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Review: Heart Berries by Terese Marie Mailhot

Heart Berries by Terese Marie Mailhot (Counterpoint 2019) 

Reviewed by Yollotl Lopez 

Heart Berries by Terese Marie Mailhot is like balloons filled with paint exploding against a white canvas — c. Heart Berries is Mailhot’s debut memoir told in a cyclical narrative touching upon her experience as a writer, mother, mental health patient, and partner all informed by her identity as a First Nations Canadian living in the U.S. It is the story of love, and loss, but most of all it is a story about storytelling. Mailhot writes:

“Things were created by story. The words were conjurers, and ideas were our mothers” (105). 

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“Just Dandy:” A Review of I’ve Seen the Future and I’m Not Going by Peter McGough

“Just Dandy: ” A Review of I’ve Seen the Future and I’m Not Going: The Art Scene and Downtown New York in the 1980s by Peter McGough (Pantheon 2019)

Review by Michael Quinn

Peter McGough and his partner (in business and romance) David McDermott rose to prominence in the 1980s New York art scene. Their paintings have a vintage feel with a contemporary twist (a still life of flowers has the blossoms arranged into the shape of a dollar sign). Their later photography has a much more mysterious feeling, truer to whatever periods they were aping. Mentored by Julian Schnabel, their work appeared in three Whitney Biennials and graced a 1986 cover of Artforum.

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Review: The Magical Language of Others by EJ Koh

The Magical Language of Others: A Memoir by E.J. Koh (Tin House Books 2020)

Reviewed by Summer A.H. Christiansen

Asian-American literature is finally having its moment in the United States. In the past four years, books such as Min Jin Lee’s, Pachinko and Ocean Vuong’s, On Earth We Are Briefly Beautiful have made their way to the New York Times Top Ten Book of the Year lists and have been nominated for a variety of prestigious awards.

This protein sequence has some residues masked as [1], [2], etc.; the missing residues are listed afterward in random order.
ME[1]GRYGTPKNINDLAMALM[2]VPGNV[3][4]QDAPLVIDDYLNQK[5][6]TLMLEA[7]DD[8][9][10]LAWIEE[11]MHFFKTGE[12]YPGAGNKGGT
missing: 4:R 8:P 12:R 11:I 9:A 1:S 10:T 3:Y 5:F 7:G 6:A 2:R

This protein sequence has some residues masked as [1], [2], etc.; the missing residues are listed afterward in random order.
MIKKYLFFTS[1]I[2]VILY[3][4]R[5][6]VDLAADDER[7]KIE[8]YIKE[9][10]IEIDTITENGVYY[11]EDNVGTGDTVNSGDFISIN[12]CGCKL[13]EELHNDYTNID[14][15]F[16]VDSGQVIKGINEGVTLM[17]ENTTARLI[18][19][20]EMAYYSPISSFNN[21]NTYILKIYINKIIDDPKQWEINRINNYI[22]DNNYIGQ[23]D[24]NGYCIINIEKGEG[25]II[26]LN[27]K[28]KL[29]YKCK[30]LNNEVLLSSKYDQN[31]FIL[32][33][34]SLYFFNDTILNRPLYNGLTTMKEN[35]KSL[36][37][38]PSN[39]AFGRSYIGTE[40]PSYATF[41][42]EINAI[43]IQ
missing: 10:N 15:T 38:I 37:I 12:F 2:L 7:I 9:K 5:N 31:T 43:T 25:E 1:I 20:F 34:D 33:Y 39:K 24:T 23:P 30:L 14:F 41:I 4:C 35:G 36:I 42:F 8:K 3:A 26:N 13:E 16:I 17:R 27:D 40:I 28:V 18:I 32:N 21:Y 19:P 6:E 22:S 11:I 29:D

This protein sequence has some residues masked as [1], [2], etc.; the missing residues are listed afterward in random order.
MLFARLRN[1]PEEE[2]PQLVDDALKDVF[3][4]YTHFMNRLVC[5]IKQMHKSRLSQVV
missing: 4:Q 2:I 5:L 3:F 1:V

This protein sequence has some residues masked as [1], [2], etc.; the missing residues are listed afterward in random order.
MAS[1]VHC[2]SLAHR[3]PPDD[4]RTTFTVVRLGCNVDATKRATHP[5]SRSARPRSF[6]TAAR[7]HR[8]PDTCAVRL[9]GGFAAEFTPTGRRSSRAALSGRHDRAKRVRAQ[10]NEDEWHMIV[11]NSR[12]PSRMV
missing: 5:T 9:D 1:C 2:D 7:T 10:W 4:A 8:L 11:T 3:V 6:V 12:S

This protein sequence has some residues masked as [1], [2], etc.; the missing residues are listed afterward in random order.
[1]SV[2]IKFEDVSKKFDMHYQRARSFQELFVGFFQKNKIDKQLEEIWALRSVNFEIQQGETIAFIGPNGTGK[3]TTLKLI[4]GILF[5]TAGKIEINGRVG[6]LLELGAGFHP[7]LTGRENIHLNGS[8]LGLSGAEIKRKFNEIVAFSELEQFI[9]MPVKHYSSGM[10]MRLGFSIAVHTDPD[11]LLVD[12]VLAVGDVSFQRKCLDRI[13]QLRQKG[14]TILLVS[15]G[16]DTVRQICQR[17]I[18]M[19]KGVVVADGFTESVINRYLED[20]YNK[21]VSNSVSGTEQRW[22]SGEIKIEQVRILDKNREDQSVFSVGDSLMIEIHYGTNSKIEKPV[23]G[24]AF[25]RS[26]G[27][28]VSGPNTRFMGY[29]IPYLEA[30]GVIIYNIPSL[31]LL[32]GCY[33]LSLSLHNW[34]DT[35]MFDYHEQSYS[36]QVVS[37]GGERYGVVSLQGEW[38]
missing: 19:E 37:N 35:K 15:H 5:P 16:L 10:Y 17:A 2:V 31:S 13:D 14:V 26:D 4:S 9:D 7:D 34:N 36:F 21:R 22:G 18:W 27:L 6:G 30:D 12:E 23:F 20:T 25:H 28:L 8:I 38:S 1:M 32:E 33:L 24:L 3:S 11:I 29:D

As readers, Americans are hungry for new voices in Asian-American literature. While Amy Tan and Haruki Murakami have been the exception rather than the trend, there has been very little representation of voices in contemporary literature. However, authors like E.J. Koh are finally changing things.

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Review: Lying by Lauren Slater

Lying: A Metaphorical Memoir by Lauren Slater (Penguin Books 2000)

Reviewed by Patricia Steckler

Lying, a title for a memoir, why? Don’t we read personal chronicles for true, reveal-all accounts of the authors who pen them? Are we to believe what Lauren Slater writes here? Or discount it? What’s the significance of Slater’s subtitle, A Metaphorical Memoir? Before I turned to the first page, my head swirled. Off-balance, dizzy with uncertainty, I wondered what kind of reading adventure awaited.

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Review: The Unwinding of the Miracle by Julie Yip-Williams

THE UNWINDING OF THE MIRACLE BY JULIE YIP-WILLIAMS (Random House 2019)

Reviewed by Efsane Karayilanoglu Toka

“If you’re here, then I’m not.” (ix) This is how Julie Yip-Williams starts her book. She turns your emotions upside-down. Knowing that the person who wrote those lines is not alive anymore gives you a different perspective as you turn the pages. It’s raw, it’s honest, it’s true. It’s about starting a life and also ending one.